11 May 2023. Glasshouse, Port Macquarie
Following on from a season in New Zealand, the Grand Kyiv Ballet of Ukraine gave the first Australian performance of its double bill, Forest Song and Don Quixote, in the New South Wales coastal city of Port Macquarie. Both works were condensed versions of evening-length ballets and, while I had no advance problems of having an engagement with a condensed version of Don Quixote, having seen that ballet multiple times around Australia and elsewhere, I wondered how I would manage with Forest Song, promoted as a Ukrainian classic making its Australian premiere. Well, I had no need to worry. Both works were accompanied by spoken interludes that filled out the storyline—an essential accompaniment to Forest Song, at least for me.
Forest Song, the ballet, was adapted from the 1911 poetic play of the same name by Ukrainian writer Lesya Ukrainka and was first staged as a ballet in the 1940s. It tells the story of a clash between humans and the spirits of the forest as exemplified by the activities of a young musician, Lukash, and his relationship first with Mavka, spirit of the forest, and then with a scheming peasant woman, Kylyna, who is pushed along in her quest for Lukash by her conniving mother.
In many respects, much of the choreography is quite static. One pose follows another without much ‘joining’ movement, and I suspect this relates back to the fact that it was created 80 or so years ago. A showy end where fouettés, and grand allegro seem there for effect rather than for any other reason similarly appears to date back some years. But a highlight was the wedding scene between the hero, Lukash, and the peasant daughter, Kylyna. It was filled with folk dancing of the kind we used to see in Australia, back in the 1960s or so, from visiting companies from the Ukraine region. It contained much clapping from bystanders and solo acts from various male cast members.
But in this wedding scene the standout performers for me were Margaryta Kuznietsova as the Mother and Veronika Stepanenko as her daughter, Kylyna. Kuznietsova maintained her characterisation so strongly throughout the scene, as did Stepanenko. It was a thrill to see their emotions so plainly exhibited and to see the physicality that they used to maintain the characterisations.
Forest Song in this Grand Kyiv Ballet production is not like any other ballet I have seen. In many respects it reminded me of an old-fashioned pantomime where overacting was always evident and where the dance segments were popped in between text and acting. But I think it is important to see this work for what it is and not wish it looked more like what we know of ballet today. For me it was entertaining and made me look back on shows I have seen in the past (and even shows in which I performed as a very much younger person).
As far as entertainment is concerned, Don Quixote, which in this case consisted of parts of the Prologue, and parts of Acts I and III, was quite fascinating. In particular it was a surprise to see such a different Gamache In this production. We usually see him, Kitri’s rich suitor, as an overdressed dandy. But with the Grand Kyiv Ballet he was an ageing man without a fancy hat and with a wig that showed a balding head—no hat, no long, curly wig, just a man with limbs that weren’t working well. He was dressed in a decorative violet nd white suit but without the lace and frills we usually see. And his acting was well-tuned enough for us to see that he was interested in Kitri. It was actually a welcome change from the overkill of the usual Gamache. As for Sancho Panza if you thought you had seen him thrown in the air by the people in the square in other productions, well think again and go and see the Grand Kyiv Ballet version of these moments. Sancho Panza is thrown so high he just about reaches the fly system.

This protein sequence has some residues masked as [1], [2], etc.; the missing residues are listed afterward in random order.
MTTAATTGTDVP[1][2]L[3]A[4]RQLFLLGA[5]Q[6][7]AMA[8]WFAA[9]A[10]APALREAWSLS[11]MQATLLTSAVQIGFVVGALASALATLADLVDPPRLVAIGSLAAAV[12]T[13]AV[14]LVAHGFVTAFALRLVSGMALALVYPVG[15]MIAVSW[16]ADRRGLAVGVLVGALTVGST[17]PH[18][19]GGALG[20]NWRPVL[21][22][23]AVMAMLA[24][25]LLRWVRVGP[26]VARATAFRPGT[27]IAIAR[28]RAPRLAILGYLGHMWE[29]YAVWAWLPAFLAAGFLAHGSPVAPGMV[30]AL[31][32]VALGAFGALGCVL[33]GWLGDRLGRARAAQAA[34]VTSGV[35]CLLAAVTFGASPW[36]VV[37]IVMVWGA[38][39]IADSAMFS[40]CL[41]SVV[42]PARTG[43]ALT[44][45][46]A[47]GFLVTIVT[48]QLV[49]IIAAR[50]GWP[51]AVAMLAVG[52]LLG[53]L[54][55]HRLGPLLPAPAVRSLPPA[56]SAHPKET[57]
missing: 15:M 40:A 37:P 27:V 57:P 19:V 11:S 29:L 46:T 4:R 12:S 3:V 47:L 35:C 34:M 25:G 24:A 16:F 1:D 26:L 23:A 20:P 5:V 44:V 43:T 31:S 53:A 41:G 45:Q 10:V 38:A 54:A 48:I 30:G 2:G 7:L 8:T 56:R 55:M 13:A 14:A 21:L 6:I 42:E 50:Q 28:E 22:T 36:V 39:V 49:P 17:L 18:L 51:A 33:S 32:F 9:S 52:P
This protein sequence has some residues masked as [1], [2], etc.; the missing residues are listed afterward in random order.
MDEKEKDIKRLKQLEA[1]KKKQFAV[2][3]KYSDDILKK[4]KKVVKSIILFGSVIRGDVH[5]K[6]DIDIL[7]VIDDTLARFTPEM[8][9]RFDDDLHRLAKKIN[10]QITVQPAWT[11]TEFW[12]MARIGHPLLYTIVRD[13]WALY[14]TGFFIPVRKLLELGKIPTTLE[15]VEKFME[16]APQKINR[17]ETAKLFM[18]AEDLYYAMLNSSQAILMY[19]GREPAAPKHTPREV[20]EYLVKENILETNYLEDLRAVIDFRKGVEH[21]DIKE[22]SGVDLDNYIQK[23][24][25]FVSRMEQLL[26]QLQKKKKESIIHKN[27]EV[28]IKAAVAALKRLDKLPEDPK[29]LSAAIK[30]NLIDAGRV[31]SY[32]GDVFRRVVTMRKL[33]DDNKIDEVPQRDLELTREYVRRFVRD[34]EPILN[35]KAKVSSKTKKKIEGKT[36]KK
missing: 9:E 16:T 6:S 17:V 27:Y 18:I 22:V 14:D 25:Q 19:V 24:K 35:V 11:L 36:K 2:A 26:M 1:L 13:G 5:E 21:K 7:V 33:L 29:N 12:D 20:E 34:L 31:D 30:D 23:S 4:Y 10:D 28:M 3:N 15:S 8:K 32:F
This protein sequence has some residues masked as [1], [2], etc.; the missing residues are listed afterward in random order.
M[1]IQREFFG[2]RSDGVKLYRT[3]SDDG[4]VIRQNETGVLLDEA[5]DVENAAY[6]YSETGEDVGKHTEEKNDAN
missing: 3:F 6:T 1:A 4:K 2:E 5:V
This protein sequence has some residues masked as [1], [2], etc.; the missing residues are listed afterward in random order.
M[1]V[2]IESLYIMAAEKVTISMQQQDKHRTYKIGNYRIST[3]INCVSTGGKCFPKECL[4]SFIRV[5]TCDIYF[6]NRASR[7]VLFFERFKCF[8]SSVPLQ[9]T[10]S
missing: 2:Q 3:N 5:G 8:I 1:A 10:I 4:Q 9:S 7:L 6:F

But the absolute highlight of Don Quixote was the dancing and overall performance of Mie Nagasawa as KItri. She has such a presence onstage and she involved herself in every moment in a very personal way—never really losing the character she was portraying. And as for that moment in the Act I pas de deux where Basilio (Victor Tomashek) lifts Kitri up high and holds her there with one hand as the music pauses, I gasped because not only did he do that, he also walked backwards for several steps while holding her there.
Stepanenko as the Street Dancer and Kuznietsova as the leading Spanish dancer also impressed me (again) with their beautifully fluid upper body movements and their powerful presence.
I could probably be more critical about various technical matters, but there’s no point. I enjoyed these two works, for different reasons in each case. It was entertaining theatre such as you don’t often see and there are great reasons to go to the show, including that it supports the Ukraine community. It is an idea, however, to go without preconceived ideas of what you think ballet should be and do. Ballet can be many things. Here is the link to the dates and venues.
The evening ended with a request for the audience to stand for the singing of the Ukrainian National Anthem, an emotional ending to an unusual evening.
My visit to Port Macquarie was generously assisted by Concert Events Ltd and Lionel Midford Publicity and I was also privileged to be given a tour of the beautiful Glasshouse theatre, including its backstage area and the decorative elements that make the interior so appealing.
Michelle Potter, 12 May 2023
I have no full captions for the images, which I think come from a range of performances in different areas.